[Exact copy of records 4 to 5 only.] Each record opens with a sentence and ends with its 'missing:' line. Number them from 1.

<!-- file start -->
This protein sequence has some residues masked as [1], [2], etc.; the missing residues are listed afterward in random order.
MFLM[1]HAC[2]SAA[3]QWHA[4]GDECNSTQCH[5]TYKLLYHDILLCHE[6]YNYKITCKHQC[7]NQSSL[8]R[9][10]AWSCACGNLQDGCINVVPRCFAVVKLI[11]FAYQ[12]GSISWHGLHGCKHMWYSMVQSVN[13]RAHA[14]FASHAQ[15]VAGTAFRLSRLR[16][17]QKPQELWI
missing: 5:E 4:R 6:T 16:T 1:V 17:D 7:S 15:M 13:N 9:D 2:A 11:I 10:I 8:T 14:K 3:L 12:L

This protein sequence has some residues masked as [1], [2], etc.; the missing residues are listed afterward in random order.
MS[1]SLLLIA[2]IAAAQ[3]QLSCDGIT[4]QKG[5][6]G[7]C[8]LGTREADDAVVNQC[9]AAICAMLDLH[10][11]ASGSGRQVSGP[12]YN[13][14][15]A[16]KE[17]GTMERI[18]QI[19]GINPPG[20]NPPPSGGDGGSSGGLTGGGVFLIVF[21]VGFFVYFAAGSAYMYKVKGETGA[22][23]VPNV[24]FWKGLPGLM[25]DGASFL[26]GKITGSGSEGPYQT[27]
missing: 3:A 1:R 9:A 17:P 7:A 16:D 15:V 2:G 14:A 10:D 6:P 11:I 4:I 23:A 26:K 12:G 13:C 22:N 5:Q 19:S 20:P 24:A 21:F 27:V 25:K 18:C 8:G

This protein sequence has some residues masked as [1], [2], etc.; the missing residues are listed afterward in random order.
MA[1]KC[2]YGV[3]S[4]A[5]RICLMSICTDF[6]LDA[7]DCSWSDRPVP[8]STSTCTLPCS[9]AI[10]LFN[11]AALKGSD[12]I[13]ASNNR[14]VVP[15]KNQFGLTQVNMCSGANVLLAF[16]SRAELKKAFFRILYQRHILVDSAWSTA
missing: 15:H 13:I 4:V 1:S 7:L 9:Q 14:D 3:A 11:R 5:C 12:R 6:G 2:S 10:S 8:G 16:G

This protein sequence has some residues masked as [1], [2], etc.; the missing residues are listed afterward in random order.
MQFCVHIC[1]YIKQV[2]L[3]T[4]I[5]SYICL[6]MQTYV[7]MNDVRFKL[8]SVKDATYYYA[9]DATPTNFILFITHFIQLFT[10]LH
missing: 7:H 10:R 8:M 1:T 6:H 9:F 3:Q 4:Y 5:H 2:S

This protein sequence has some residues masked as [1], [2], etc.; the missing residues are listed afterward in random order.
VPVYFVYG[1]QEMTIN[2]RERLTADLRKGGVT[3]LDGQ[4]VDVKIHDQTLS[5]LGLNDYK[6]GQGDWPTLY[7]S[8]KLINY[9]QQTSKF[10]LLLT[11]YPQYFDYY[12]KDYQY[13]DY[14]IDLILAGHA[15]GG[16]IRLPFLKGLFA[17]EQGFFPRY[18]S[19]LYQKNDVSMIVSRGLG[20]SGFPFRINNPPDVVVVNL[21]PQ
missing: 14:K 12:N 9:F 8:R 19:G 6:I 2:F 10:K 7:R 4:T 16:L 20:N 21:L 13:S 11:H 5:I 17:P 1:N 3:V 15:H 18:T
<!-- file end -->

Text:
This protein sequence has some residues masked as [1], [2], etc.; the missing residues are listed afterward in random order.
MQFCVHIC[1]YIKQV[2]L[3]T[4]I[5]SYICL[6]MQTYV[7]MNDVRFKL[8]SVKDATYYYA[9]DATPTNFILFITHFIQLFT[10]LH
missing: 7:H 10:R 8:M 1:T 6:H 9:F 3:Q 4:Y 5:H 2:S

This protein sequence has some residues masked as [1], [2], etc.; the missing residues are listed afterward in random order.
VPVYFVYG[1]QEMTIN[2]RERLTADLRKGGVT[3]LDGQ[4]VDVKIHDQTLS[5]LGLNDYK[6]GQGDWPTLY[7]S[8]KLINY[9]QQTSKF[10]LLLT[11]YPQYFDYY[12]KDYQY[13]DY[14]IDLILAGHA[15]GG[16]IRLPFLKGLFA[17]EQGFFPRY[18]S[19]LYQKNDVSMIVSRGLG[20]SGFPFRINNPPDVVVVNL[21]PQ
missing: 14:K 12:N 9:F 8:R 19:G 6:I 2:F 10:K 7:R 4:T 16:L 20:N 21:L 13:S 11:H 5:I 17:P 1:N 3:V 15:H 18:T